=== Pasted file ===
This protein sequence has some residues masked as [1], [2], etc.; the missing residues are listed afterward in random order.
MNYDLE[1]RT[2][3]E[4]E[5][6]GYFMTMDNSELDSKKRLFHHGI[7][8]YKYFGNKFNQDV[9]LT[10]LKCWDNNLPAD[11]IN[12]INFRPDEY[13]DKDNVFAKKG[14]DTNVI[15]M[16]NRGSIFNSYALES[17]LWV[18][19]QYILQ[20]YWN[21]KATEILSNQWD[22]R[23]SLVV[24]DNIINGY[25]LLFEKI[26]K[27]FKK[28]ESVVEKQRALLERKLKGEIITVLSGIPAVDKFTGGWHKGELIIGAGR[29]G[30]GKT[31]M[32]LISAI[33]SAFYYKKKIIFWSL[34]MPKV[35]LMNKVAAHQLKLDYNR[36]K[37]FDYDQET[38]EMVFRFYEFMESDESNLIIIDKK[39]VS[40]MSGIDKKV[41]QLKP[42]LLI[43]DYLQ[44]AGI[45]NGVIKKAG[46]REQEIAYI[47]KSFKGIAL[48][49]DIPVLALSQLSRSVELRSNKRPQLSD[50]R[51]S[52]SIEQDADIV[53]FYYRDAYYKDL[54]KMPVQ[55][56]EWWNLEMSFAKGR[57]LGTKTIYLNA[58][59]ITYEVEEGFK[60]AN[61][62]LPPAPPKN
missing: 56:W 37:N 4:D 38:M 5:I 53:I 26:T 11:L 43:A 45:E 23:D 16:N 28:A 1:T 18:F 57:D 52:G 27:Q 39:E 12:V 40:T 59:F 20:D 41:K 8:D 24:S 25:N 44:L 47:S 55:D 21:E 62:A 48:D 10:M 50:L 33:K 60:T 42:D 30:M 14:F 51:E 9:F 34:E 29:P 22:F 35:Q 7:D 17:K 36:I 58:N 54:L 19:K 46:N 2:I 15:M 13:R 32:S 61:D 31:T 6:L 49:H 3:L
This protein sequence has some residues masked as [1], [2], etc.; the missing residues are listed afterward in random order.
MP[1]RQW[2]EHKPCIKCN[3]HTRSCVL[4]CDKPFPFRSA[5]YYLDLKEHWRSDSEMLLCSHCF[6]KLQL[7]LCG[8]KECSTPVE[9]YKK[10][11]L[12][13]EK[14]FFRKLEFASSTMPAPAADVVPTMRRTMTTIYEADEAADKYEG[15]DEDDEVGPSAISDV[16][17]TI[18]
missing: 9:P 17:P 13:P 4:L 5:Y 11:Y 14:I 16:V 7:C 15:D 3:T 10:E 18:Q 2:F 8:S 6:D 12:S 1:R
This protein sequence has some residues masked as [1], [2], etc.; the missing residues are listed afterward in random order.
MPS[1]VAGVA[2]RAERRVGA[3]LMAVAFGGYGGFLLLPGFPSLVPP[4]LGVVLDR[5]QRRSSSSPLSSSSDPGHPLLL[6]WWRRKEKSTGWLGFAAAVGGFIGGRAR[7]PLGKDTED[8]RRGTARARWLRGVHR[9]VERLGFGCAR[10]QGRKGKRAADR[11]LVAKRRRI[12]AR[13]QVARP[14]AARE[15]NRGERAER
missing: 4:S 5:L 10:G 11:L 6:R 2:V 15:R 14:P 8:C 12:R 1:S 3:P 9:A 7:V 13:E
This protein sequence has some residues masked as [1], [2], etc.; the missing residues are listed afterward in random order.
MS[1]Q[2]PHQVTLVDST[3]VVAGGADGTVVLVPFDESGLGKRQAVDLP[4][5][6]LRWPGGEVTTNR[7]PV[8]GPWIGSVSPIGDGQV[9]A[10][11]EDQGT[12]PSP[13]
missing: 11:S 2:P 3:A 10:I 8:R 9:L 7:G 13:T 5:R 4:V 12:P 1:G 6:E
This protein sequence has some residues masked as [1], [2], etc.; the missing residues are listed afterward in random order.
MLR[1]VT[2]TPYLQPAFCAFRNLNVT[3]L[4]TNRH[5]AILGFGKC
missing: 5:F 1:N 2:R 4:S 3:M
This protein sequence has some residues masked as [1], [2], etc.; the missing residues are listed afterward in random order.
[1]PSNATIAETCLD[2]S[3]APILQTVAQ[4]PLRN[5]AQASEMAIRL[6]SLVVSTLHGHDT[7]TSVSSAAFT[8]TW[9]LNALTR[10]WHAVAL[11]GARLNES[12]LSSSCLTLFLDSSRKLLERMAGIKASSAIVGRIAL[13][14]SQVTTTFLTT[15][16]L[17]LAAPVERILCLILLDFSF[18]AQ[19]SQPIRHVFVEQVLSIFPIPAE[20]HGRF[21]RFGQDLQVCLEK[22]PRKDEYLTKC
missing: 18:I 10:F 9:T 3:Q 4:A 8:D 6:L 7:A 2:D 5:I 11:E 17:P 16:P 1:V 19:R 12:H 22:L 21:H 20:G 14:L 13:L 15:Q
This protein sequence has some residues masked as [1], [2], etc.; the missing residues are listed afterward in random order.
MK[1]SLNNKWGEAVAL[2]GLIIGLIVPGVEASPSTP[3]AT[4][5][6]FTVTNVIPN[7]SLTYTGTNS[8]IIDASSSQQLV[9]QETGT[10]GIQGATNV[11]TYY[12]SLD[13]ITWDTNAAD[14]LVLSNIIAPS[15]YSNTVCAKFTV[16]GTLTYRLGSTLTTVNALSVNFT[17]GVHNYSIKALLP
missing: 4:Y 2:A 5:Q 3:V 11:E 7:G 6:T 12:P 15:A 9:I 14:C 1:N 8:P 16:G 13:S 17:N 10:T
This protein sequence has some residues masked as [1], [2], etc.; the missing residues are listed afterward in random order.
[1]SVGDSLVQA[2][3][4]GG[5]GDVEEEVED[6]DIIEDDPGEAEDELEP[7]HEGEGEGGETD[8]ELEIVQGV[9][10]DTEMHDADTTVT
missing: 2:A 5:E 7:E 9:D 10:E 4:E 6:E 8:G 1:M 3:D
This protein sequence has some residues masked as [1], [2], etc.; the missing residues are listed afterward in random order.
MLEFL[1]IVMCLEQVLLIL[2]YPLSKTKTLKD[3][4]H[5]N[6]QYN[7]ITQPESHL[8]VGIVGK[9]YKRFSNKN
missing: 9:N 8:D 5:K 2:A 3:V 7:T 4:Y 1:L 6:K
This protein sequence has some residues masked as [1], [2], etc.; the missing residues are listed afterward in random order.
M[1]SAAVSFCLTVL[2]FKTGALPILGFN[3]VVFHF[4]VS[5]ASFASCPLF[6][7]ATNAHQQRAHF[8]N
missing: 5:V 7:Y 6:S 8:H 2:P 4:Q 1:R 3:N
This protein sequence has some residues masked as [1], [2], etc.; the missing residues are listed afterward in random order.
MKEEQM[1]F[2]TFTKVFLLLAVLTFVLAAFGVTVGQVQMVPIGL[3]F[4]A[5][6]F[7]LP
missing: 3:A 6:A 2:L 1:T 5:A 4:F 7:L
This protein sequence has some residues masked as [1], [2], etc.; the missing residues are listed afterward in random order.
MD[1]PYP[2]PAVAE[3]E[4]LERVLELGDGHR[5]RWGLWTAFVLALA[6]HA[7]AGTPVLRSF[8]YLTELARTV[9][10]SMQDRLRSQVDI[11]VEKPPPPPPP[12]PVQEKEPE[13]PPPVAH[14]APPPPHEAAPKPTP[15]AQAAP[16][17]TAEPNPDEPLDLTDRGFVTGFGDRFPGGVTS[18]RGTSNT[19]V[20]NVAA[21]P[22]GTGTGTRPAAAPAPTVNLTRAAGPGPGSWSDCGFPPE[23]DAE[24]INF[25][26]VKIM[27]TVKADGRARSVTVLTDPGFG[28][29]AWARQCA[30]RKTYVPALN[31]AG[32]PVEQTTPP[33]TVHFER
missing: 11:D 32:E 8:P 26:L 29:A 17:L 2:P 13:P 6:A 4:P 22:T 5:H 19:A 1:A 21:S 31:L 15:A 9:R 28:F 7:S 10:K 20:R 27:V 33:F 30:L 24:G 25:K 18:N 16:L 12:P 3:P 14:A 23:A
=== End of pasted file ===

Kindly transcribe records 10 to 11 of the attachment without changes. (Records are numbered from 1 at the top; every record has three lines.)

This protein sequence has some residues masked as [1], [2], etc.; the missing residues are listed afterward in random order.
M[1]SAAVSFCLTVL[2]FKTGALPILGFN[3]VVFHF[4]VS[5]ASFASCPLF[6][7]ATNAHQQRAHF[8]N
missing: 5:V 7:Y 6:S 8:H 2:P 4:Q 1:R 3:N
This protein sequence has some residues masked as [1], [2], etc.; the missing residues are listed afterward in random order.
MKEEQM[1]F[2]TFTKVFLLLAVLTFVLAAFGVTVGQVQMVPIGL[3]F[4]A[5][6]F[7]LP
missing: 3:A 6:A 2:L 1:T 5:A 4:F 7:L